The nation’s unemployment rate dipped to a four-year low of 4.9 percent in August as companies added 169,000 jobs, a sign that the labor market continued to gain traction before Hurricane Katrina struck.
The latest snapshot of the United States’ jobs climate, released by the Labor Department on Friday, buttressed observations by Federal Reserve Chairman Alan Greenspan and his colleagues that the hiring situation was gradually improving — a bit of good news for workers as they headed into the Labor Day weekend.
But the future of the nation’s employment picture is murky — clouded by fallout from the devastating hurricane.
Friday’s figures don’t reflect the impact of Katrina, which slammed into New Orleans and a swath of Gulf Coast communities, because the employment information was collected before the storm hit.
The 4.9 percent unemployment rate reported for August was down a notch from July’s 5 percent rate and was the lowest since August 2001.
“The economy is motoring along and we are indeed creating more than a decent amount of jobs. But there are a number of hurdles that lie in our path of prosperity — record energy prices and the economic consequences of Hurricane Katrina,” said Richard Yamarone, economist at Argus Research.
President Bush, whose job approval ratings have been sinking in recent polls, has been confronted by new economic challenges from Hurricane Katrina, which has catapulted lofty gasoline and other energy prices even higher.
Many economists believe the hurricane’s fallout will slow overall economic growth in the months ahead as higher energy prices crimp consumers’ and businesses’ appetite to spend. Some believe growth in the final quarter of this year could come in at an anemic pace of around 2 percent.
Businesses around the country are expected to become more cautious in their hiring. Some economists predict that September’s employment report will show the nation’s payrolls shrinking and the unemployment rate rising. The government releases September’s report early next month.
Hundreds of thousands of people have been thrust out of work in parts of Louisiana, Mississippi and Alabama because of Katrina. The situation probably will propel area unemployment rates now in the single digits to the double digits in coming months — even when one accounts for employment gains from rebuilding efforts, economists said.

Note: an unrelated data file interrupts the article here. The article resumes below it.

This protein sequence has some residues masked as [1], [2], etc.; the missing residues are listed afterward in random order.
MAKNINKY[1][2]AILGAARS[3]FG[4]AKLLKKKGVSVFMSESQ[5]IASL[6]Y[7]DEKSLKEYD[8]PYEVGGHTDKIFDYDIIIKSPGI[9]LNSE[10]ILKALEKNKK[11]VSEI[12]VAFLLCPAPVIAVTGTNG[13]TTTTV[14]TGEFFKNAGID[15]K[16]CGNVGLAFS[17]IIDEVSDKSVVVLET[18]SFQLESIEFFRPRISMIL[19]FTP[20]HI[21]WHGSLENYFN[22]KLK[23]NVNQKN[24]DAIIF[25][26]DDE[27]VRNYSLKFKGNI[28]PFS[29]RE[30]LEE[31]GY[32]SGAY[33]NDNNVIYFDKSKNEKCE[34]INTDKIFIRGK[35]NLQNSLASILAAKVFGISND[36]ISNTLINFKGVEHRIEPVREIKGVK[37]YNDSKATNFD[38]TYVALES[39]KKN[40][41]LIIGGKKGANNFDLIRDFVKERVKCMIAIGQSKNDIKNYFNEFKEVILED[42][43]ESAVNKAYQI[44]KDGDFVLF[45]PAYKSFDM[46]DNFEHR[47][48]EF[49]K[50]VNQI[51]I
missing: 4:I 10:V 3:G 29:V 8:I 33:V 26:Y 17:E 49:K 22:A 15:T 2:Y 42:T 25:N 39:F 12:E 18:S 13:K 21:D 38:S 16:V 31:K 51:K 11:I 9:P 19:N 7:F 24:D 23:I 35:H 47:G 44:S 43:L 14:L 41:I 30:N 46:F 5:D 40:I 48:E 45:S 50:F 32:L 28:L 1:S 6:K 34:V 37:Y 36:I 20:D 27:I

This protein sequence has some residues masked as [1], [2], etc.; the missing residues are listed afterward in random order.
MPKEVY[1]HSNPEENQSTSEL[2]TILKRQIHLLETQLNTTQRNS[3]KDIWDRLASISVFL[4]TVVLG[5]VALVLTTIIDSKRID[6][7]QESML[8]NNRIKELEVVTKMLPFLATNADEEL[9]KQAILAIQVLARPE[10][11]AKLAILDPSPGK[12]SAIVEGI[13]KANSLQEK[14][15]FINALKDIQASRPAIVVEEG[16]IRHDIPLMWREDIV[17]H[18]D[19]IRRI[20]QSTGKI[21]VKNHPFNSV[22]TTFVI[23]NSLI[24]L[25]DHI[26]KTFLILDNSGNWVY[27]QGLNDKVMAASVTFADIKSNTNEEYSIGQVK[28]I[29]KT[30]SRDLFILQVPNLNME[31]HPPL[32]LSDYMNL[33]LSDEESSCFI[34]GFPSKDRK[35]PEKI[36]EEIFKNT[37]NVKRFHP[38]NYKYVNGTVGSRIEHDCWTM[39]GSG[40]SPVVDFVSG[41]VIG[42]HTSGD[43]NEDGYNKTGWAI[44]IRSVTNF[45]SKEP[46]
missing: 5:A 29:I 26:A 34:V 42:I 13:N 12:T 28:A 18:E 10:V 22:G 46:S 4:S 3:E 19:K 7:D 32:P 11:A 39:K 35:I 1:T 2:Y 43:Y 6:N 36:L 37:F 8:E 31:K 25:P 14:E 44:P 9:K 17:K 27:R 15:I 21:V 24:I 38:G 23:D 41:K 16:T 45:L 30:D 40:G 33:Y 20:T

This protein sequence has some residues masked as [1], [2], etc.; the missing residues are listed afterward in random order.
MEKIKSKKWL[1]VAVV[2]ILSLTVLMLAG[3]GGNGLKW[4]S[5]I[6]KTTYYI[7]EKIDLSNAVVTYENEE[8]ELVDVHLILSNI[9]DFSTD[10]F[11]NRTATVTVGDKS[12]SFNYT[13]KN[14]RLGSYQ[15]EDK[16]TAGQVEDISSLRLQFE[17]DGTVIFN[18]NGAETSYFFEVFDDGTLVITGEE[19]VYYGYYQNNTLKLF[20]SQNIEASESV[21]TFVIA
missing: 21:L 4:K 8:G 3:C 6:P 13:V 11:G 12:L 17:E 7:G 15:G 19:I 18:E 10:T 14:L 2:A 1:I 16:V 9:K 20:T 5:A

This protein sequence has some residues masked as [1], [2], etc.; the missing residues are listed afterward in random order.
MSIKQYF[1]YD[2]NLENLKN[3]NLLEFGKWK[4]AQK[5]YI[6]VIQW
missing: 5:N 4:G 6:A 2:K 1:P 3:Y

Against the backdrop of economic uncertainty created by the hurricane and skyrocketing energy prices, a few economists believe the Federal Reserve may decide to hold interest rates steady at its next meeting on Sept. 20. Others, however, continue to predict another quarter-point rate increase.
In Friday’s report, U.S. employers added 169,000 jobs in August, reflecting increased employment in industries, including construction, professional and business services, health care and education, and financial activities. But manufacturers shed jobs for the third straight month, reflecting the industry’s sometimes bumpy road to recovery from the 2001 recession.
Also encouraging was that payroll gains were revised up for both June and July. Employers in July added 242,000 jobs, an improvement from the government’s initial estimate of 207,000 net job gains. For June, 175,000 jobs were added, up from a previous estimate of a 166,000 jobs gain.
The payroll gain of 169,000 reported for August was less than the 190,000 new jobs some economists were forecasting before the release of the report. Economists were predicting the unemployment would hold steady at July’s 5 percent rate.
Professional and business services added 29,000 jobs in August. Financial companies added 15,000. Education and health services expanded employment by 43,000. Leisure and hospitality added 34,000 jobs. Retailers added close to 12,000 during the month. Construction companies boosted payrolls by 25,000.
But factories cut another 14,000 jobs in August. Auto makers accounted for the biggest chunk of those job losses.
The labor market is the one part of the economy that has had difficulty getting back to full throttle after the 2001 recession.
Jobseekers still face challenges. The report showed that the average time that the 7.4 million unemployed spent searching for work in August was 18.9 weeks, up from 17.6 weeks in July.
Those who do have jobs are seeing wages rising. Average weekly earnings climbed to $544.59 in August, up from $543.92 in July. The figures aren’t adjusted for inflation.